Quite often businesses approached by organizations collecting donations or in-kind gifts for fundraisers turn them down because they just can’t be bothered or because the requests are so numerous. What businesses may not realize many of these organizations or the internal departments delegated to run and collect funds also operate Facebook pages and Twitter accounts which post, support and, market the businesses which support them. While most businesses would find it difficult to fulfill the requests of all fundraisers, especially at the monetary level these organizations would like, I still believe it would be prudent to make even a small contribution or gift in kind especially if one knows the organization uses social media outlets frequently.
Extortion! One might yell, however, allow me to illustrate using two examples. A recent event in my area created a Facebook page which not only promoted the upcoming event and where all proceeds would go, it openly engaged members of the page (community), thanked individuals when they shared the page, asked members if they were joining as teams or sponsored groups, posted pictures of past participants, and continually liked, shared and posted the pages of all businesses which gave – in whatever way the business could afford. It also encouraged people to gather at local sponsoring businesses for food and beverages after the event, however, it did not sponsor an actual dinner or event at any one business. This Facebook page made it onto my newsfeed a hundred times due to the number of people I know sharing, promoting (either the event or a contributing business) or by virtue of someone attending the event. The turnout and response to the fundraiser was overwhelming. The community saw it as a self-reflective and healing time for great cause – children and families. The event even garnered news coverage. As an attendee, I felt good about joining a community of people who were coming together to help the widows, widowers and children left behind due to a national tragedy. As a business owner who has a firm rule of only giving in-kind gifts and not cash donations, I still felt good. I wanted to participate and gather a group of people to sponsor and experience the event. The post event wrap up was a heartfelt Facebook thank you with an array of pictures highlighting the families and participants. This is something I will definitely participate in next year and I am grateful to the organizers for all their hard work.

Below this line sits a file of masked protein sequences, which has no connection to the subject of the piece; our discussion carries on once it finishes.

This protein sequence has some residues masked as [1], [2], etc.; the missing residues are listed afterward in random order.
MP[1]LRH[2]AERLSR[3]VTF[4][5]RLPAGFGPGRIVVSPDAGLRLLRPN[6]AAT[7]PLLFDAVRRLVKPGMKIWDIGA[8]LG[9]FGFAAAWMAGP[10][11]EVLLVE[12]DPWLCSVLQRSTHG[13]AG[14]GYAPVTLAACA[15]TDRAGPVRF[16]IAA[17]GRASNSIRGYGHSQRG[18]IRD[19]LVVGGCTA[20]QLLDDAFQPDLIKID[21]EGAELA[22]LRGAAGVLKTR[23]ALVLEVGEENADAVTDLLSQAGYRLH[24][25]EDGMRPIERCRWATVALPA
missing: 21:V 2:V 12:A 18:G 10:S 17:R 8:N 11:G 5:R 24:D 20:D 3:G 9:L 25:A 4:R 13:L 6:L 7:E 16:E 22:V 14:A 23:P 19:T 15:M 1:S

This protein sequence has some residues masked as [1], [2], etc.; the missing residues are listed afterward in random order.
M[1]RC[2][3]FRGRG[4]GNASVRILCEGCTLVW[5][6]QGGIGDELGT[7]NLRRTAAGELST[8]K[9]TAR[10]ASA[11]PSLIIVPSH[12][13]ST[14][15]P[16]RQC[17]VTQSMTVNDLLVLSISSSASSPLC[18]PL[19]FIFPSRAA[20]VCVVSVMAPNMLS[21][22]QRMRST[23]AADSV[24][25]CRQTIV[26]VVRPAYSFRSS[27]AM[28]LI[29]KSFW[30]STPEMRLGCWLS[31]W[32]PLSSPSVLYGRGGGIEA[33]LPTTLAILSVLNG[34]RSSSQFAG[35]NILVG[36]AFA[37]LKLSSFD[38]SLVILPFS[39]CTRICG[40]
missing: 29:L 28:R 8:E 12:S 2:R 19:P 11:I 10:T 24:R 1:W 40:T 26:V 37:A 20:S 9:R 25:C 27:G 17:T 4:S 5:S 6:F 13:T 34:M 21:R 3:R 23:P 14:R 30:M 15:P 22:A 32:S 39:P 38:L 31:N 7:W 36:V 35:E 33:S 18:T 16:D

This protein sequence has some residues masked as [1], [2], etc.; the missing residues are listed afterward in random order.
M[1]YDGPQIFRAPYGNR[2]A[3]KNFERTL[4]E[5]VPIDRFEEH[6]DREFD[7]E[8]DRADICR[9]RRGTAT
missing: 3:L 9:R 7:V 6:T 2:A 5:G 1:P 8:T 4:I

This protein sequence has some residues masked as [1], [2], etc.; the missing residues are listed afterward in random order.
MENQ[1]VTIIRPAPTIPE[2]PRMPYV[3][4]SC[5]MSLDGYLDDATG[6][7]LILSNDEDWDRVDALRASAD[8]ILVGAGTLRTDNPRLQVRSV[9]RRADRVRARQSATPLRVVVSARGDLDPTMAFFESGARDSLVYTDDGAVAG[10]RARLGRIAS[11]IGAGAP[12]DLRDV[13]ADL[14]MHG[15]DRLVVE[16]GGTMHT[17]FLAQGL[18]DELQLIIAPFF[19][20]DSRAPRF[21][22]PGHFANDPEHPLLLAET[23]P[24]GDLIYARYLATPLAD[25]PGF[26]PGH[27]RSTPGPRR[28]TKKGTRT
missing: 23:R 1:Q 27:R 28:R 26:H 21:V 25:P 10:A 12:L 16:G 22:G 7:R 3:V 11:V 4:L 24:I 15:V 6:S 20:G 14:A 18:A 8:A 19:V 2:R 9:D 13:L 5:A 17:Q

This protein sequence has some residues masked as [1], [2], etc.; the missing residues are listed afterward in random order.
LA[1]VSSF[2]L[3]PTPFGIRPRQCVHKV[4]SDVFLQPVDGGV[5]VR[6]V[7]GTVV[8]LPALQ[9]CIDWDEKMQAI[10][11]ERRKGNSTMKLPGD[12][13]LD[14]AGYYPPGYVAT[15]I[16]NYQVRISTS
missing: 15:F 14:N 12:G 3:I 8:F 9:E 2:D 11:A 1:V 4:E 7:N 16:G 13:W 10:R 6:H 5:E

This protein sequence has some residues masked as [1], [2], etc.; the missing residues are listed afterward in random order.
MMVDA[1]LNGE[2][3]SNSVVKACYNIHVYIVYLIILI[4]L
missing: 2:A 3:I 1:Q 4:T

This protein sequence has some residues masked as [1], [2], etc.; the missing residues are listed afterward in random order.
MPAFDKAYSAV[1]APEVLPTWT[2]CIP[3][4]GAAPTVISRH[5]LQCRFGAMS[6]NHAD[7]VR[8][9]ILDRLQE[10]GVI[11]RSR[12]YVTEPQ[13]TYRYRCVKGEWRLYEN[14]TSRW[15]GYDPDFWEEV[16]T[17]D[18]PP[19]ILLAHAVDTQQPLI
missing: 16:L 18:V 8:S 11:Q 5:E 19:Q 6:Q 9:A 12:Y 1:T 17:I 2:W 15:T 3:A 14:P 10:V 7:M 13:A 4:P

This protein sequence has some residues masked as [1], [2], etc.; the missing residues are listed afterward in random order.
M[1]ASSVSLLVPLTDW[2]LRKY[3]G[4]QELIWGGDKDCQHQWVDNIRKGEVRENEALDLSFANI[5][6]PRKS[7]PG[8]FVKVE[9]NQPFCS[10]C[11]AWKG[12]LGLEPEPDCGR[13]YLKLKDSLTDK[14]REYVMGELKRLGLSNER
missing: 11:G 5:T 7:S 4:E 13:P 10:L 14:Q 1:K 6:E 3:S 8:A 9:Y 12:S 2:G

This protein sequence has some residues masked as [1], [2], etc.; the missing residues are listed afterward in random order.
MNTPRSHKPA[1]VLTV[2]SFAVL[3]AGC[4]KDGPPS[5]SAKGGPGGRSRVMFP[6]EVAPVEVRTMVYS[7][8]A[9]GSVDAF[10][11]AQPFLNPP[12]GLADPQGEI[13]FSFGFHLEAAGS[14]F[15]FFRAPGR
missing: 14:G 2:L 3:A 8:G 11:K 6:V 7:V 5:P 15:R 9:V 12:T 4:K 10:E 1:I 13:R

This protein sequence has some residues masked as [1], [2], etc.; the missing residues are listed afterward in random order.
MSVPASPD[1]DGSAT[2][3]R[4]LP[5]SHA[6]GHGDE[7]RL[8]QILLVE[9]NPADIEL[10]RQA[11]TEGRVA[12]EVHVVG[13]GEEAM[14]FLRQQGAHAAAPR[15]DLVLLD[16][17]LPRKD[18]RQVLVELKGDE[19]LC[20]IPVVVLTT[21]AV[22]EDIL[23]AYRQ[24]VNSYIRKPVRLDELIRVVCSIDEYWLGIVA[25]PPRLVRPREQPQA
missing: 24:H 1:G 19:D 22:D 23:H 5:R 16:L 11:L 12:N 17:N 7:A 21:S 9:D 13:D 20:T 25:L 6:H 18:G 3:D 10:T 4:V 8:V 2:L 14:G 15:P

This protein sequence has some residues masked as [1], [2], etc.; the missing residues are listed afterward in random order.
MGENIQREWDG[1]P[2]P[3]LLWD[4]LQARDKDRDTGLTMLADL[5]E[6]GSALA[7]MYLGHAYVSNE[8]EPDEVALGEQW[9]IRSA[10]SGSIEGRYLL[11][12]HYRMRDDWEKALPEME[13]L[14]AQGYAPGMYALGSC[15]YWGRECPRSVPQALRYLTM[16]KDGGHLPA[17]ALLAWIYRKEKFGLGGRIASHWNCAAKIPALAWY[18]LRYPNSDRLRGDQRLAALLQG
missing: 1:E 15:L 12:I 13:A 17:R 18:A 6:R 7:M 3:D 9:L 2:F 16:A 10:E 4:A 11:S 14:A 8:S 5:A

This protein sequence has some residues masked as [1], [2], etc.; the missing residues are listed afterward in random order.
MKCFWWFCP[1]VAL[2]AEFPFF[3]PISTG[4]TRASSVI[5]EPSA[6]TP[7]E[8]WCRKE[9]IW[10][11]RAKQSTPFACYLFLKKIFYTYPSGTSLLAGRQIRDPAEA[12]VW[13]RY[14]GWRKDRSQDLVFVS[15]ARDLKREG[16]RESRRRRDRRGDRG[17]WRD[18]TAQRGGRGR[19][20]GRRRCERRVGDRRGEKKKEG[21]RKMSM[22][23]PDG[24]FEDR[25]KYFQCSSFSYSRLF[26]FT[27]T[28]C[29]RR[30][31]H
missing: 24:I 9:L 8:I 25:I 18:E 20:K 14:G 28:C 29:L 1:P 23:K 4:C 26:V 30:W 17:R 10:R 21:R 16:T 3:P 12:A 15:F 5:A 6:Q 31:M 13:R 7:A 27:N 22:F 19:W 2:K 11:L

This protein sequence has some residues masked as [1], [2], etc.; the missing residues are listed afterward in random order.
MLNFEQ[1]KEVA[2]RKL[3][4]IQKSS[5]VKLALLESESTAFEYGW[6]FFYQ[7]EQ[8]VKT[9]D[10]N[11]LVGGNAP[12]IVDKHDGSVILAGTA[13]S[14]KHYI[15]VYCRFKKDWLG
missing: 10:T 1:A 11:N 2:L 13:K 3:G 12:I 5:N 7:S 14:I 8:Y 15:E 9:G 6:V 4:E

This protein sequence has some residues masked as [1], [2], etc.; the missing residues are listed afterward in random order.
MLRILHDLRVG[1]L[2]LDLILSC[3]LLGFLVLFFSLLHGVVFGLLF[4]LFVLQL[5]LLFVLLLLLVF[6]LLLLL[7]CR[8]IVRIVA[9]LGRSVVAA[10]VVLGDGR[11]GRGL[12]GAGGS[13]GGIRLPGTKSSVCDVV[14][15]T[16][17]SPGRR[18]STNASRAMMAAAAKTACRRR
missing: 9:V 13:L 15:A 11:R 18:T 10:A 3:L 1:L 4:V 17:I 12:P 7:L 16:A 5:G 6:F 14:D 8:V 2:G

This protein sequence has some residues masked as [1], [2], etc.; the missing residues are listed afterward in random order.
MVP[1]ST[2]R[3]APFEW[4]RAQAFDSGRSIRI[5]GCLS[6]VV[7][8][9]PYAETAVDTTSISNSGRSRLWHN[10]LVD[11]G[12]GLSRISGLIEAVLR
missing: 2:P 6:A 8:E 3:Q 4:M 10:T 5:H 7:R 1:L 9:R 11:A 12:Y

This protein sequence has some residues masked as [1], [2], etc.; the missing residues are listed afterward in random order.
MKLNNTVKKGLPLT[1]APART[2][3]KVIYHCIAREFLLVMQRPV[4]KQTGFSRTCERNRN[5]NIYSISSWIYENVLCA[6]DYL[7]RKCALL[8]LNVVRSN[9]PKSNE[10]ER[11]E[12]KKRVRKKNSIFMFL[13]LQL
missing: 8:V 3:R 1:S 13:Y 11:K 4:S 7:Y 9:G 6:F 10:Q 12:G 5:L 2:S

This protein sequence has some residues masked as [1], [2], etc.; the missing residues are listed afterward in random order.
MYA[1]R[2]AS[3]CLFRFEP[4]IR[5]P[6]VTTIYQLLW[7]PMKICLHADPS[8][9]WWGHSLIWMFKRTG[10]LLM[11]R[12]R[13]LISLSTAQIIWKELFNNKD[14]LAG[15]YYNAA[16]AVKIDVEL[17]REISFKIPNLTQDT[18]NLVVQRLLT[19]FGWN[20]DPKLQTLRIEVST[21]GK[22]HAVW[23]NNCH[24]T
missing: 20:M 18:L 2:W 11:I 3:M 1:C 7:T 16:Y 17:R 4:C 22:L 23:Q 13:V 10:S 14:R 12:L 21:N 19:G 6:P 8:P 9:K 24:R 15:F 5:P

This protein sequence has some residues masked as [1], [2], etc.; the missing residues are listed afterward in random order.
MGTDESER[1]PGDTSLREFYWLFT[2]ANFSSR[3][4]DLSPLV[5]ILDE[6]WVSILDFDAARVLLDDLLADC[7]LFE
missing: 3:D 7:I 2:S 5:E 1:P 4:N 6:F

The second event has been run for several years by a large non-profit in the area. Once again, it is an event which raises money for children and families, primarily under-served or underprivileged youth in the area. It, too, has a Facebook page but that’s it, it’s just a page which was opened and now sits languishing waiting for someone in marketing to breathe life into it. The page has a minimal description, no pictures, reaches out to no one. I believe it has seven likes and it likes no other pages or business. While the heart of the fundraiser is about community and reaching out to those in need, one wouldn’t know it by the event page, nor would any business know what it was donating to or how to donate should it so chose. As a potential participate, it leaves me feeling empty. As a business owner, it has one bonus – in kind gifts to be raffled – other than that, I’ve got nothing. The department which handles the event does little outreach into the online community but does post flyers within public and private spaces in the community and has received news coverage in the past. The majority of its outreach is word of mouth to past participants or within the closed group of its members. Oddly enough, higher- ups push the department responsible to increase the number of participants and the amount of donations but levels have been stagnant and management – which does little itself to promote the event – cannot understand why.
So we know who clearly benefits from these two events – children and families in need, in which ever form that need might present itself and potentially the organizations which run the event either through increased membership or attention to their group. Who also benefits? Communities. Communities of people totally separate from one another whom, while coming together to help those in need, find healing themselves. But who is the last to benefit; in ways they may not realize (especially those who might not realize the power and significance of social media)? Businesses that sponsor these events see soft ROI through goodwill within the community or through hard ROI when they realize an increase in sales or traffic during and the event.
Businesses which participate in community activities can see both soft and hard ROI when partnering with organizations and events that utilize social networking platforms and media outlets such as Facebook and Twitter. Businesses can also increase the “bump” these organizations receive by reciprocating the exposure through their own social media outlets and channels. The relationship becomes symbiotic not only in donations and revenue but through a perceived sense of goodwill by the community. These feelings are easily and readily expressed through word of mouth and social media thereby generating a greater exponential return.